I liked this a lot. I'm glad, since I wasn't that fond of the first JLA adventure I read. This book captures the darker side of being a superhero, and asks, "What happens afterward?" A writer whose family was caught in a crisis that the JLA successfully resolves, comes down with a mysterious affliction that causes their premature deaths. David Graves is grief-stricken and enraged by the experience, seeking revenge. He comes across a mystical force that allow him to harness the angry ghosts aroun ...more
Robert Wright
Sometimes a book is just better in total than the parts that go into it.

This is more of the same from what we saw in volume 1. It skips 5 years from the last volume to the "present." Major things are glossed over or unexplained in that gap. We have fill-in artists. A whiny, pointless Green Arrow issue (that at best should have been an interlude). A villain with murky motivations.

But somehow it was just fun.

This includes a new villain instead of the same old same old or a reinvention. Where it wo
I guess I didn't realize that this volume's events happen well after the origin events in Volume 1. Now (after having read this volume) I find out that fact, and things in the story make a bit more sense.
I never thought I'd find myself bashing Jim Lee's art, but some of the scenes just seem too busy, especially the ones with the "spirits".
Overall, a fair, but not overly exciting, collection. Still not a big fan of the reboot of this group, nor of the new Green Arrow. Speaking of which, some of h
3.5 out of 5. I keep wanting this to be more like Marvel's Avengers (mainly a written by Bendis) because my guess is that in order to make DC's roster more viable by way of their total universe reboot, they ultimately would lean towards that style of book. The more youthful looking heroes with their "clean slate" origins do a disservice, ultimately, in that there's no decades-long build in terms of who these characters are. They're a little different (younger, sexier, brasher) but that doesn't m ...more
Oh Justice League comics, you rock so hard. I love the different dynamics between the heroes, and the way all their various outside stories are worked in. The fact that Flash and Green Lantern already knew each other, that Batman and Superman work together outside the League sometimes, that Aquaman knows that people think he's the joke of the team . . . it's all so cool.

(I do wish Green Lantern hadn't had that "I hate being saved by Wonder Woman" line. I want to give him the benefit of the doubt
I thought the first volume of the New 52 Justice League was a solid start to the series, with a lot of potential. This volume continues to build on that potential but doesn’t quite fulfill it.

Once again, the artwork is fantastic and calls to mind the JL animated series. In this volume, a new (to me, at least) villain comes onto the scene. He has a personal connection to the team, which is a great way to add urgency to the story. The team will need to confront some inner demons in order to becom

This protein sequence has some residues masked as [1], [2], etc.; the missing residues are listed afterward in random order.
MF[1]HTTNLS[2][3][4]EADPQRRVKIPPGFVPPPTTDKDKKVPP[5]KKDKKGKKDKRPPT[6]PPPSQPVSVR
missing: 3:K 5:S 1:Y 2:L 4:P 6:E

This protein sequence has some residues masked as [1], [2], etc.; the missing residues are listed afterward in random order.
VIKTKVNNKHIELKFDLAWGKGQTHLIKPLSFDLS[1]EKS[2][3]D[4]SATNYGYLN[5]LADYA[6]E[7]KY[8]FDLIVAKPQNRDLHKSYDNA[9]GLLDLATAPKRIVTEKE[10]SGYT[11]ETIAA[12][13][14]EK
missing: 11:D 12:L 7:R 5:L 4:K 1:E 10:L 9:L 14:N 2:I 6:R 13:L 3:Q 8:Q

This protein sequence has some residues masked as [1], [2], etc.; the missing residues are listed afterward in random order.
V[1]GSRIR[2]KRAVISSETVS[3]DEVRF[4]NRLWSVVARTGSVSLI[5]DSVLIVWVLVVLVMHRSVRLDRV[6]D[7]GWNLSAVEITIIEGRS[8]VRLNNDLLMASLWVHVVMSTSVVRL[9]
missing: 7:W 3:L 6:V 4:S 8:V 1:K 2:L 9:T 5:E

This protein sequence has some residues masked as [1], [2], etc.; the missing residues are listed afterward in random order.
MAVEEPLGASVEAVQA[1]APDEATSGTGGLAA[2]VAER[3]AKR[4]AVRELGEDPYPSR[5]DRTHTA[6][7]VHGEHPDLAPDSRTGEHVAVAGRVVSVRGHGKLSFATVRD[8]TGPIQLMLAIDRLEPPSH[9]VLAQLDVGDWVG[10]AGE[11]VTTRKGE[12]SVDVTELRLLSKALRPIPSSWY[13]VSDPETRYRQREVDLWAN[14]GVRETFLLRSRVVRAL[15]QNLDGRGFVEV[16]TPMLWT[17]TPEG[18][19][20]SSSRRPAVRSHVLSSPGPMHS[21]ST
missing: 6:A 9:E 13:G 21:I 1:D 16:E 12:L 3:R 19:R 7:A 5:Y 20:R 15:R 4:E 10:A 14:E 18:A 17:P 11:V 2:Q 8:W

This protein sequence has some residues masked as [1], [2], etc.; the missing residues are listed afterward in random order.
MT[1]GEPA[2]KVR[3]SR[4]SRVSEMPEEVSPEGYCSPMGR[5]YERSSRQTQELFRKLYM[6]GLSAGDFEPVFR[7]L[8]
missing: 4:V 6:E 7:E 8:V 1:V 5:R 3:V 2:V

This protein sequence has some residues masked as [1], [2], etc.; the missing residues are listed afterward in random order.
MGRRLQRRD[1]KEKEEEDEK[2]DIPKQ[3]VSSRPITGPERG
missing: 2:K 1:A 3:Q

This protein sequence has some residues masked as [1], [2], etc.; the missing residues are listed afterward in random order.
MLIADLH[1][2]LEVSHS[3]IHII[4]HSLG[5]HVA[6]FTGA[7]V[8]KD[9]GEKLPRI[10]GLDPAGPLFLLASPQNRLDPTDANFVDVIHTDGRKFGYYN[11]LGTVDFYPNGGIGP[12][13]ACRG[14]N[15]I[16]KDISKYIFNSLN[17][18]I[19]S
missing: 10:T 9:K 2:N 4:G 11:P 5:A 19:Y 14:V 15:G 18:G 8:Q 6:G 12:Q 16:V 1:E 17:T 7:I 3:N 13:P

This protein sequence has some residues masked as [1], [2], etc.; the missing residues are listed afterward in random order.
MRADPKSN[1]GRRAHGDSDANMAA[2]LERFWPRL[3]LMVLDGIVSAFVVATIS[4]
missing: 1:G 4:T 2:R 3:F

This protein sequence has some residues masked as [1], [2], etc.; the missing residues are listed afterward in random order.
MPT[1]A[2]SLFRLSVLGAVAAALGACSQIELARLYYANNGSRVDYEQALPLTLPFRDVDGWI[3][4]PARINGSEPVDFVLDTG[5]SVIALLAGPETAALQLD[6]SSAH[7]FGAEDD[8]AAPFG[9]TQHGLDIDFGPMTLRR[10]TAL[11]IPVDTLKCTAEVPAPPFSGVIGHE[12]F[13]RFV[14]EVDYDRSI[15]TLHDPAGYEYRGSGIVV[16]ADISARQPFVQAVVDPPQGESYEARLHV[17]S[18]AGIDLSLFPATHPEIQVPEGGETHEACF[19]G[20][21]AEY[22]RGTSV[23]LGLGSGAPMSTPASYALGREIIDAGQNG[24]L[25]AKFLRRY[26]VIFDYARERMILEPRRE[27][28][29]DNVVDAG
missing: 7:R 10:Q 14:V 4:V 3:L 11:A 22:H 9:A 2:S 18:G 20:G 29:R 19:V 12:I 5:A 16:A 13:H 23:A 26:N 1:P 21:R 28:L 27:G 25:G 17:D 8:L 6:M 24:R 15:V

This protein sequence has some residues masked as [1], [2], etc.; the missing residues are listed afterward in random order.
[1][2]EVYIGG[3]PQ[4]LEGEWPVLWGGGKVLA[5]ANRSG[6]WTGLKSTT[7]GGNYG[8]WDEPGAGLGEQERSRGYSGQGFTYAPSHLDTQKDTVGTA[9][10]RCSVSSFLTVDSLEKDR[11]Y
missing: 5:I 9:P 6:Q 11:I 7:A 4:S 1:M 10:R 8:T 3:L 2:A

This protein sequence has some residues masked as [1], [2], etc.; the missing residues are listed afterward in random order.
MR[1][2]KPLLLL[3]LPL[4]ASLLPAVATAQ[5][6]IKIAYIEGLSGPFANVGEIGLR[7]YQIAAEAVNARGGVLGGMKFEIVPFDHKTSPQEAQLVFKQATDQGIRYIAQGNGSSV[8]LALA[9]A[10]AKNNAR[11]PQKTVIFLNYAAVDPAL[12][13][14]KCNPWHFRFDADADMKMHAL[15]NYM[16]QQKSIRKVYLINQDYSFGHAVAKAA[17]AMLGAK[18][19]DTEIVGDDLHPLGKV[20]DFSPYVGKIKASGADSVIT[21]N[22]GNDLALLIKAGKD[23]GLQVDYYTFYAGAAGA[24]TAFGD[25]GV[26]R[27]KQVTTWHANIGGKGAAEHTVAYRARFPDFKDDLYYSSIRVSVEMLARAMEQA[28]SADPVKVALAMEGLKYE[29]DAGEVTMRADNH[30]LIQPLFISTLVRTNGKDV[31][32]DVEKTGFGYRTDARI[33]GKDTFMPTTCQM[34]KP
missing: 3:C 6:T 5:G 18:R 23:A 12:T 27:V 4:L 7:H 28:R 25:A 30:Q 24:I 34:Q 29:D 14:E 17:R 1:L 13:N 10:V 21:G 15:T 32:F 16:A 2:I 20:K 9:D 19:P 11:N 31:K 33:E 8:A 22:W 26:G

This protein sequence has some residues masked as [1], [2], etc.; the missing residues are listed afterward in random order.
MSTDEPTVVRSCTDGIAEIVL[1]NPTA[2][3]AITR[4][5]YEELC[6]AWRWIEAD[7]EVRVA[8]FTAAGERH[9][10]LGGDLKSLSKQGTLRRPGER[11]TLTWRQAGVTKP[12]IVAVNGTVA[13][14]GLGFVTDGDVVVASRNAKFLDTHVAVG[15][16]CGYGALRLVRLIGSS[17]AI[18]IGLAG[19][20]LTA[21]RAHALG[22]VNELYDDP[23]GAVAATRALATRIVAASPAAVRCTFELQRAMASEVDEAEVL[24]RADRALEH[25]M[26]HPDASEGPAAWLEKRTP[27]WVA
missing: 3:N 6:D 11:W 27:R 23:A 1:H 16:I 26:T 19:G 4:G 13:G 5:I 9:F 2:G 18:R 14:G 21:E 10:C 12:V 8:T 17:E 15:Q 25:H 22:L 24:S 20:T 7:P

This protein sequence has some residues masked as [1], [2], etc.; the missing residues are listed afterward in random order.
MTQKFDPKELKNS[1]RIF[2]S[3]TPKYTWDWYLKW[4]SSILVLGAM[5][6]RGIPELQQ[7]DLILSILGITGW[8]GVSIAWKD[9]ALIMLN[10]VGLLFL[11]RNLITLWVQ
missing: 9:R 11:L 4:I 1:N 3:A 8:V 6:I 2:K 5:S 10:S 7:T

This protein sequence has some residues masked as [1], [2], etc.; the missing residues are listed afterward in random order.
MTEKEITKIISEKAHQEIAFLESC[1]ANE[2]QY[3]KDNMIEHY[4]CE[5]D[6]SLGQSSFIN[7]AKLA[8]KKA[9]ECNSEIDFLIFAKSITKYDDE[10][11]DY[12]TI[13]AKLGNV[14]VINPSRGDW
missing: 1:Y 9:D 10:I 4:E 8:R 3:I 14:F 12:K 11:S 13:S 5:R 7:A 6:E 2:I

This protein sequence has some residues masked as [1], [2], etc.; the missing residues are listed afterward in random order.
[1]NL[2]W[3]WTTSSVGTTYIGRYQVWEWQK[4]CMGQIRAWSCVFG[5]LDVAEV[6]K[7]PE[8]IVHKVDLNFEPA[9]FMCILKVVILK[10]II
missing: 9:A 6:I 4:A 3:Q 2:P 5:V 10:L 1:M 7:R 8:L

I do enjoy Jim Lee's art. He's just a great superhero artist, capturing both expression and body language, making the character seem larger than life. The best character in the book, to me, is Steve Trevor. He's a non-superhuman who works hard for the league, he handles government officials with amazing skill, and somehow he copes with the snide/crude comments hurled his way by practically everyone. Plus I respect his fierce will and empathize with his doomed love. I do feel for Wonder Woman tow ...more
Christopher Rush
2.5 stars, how's that? We finally have the beginnings of a story, and Mr. Johns finally beginning to attempt to earn his paycheck. Yet, the main premise for this villain and his motivation is rather disgraceful: having given us a reason to care about these heroes from the regular guy perspective, instead of developing that line or character it is immediately shattered with a puff (or sniff, rather) of magic smoke. Johns attempts to prove he knows as much mythology as Joseph Campbell, but he cert ...more
This review has been hidden because it contains spoilers. To view it, click here.
Timothy Stone
Sometimes a person's life seems to have so much promise, and then things go awry. Sometimes horrifically so. They can not seem to grasp why so many bad things are happening to them, so they lash out at others. A special target can be those people that were formerly viewed as friends or heroes.

In Justice League, Vol. 2: The Villain's Journey, this is exactly what happened to the main “civilian observer” of the previous volume. In Volume One of the Justice League comic post-Flashpoint reboot, the
It never gets old seeing Hal Jordan giving Batman a hard time. So yeah, Geoff Johns and Co. do it again: fast-paced, fun adventure with my favorite big timers of the Superhero biz. Johns can verge on self-mockery at times, but he maintains a good, solid sense of comic book gravitas. Hal, Bruce, Dianna, etc. may be at each other's throats, cutting up, and being asinine, but the fact that there's a lot on the line never escapes them. This was definitely a quick read. I was almost surprised that I ...more
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Geoff Johns originally hails from Detroit, Michigan. He attended Michigan State University, where he earned a degree in Media Arts and Film. He moved to Los Angeles in the late 1990’s in search of work within the film industry. Through perseverance, Geoff ended up as the assistant to Richard Donner, working on Conspiracy Theory and Lethal Weapon 4. During that time, he also began his comics career ...more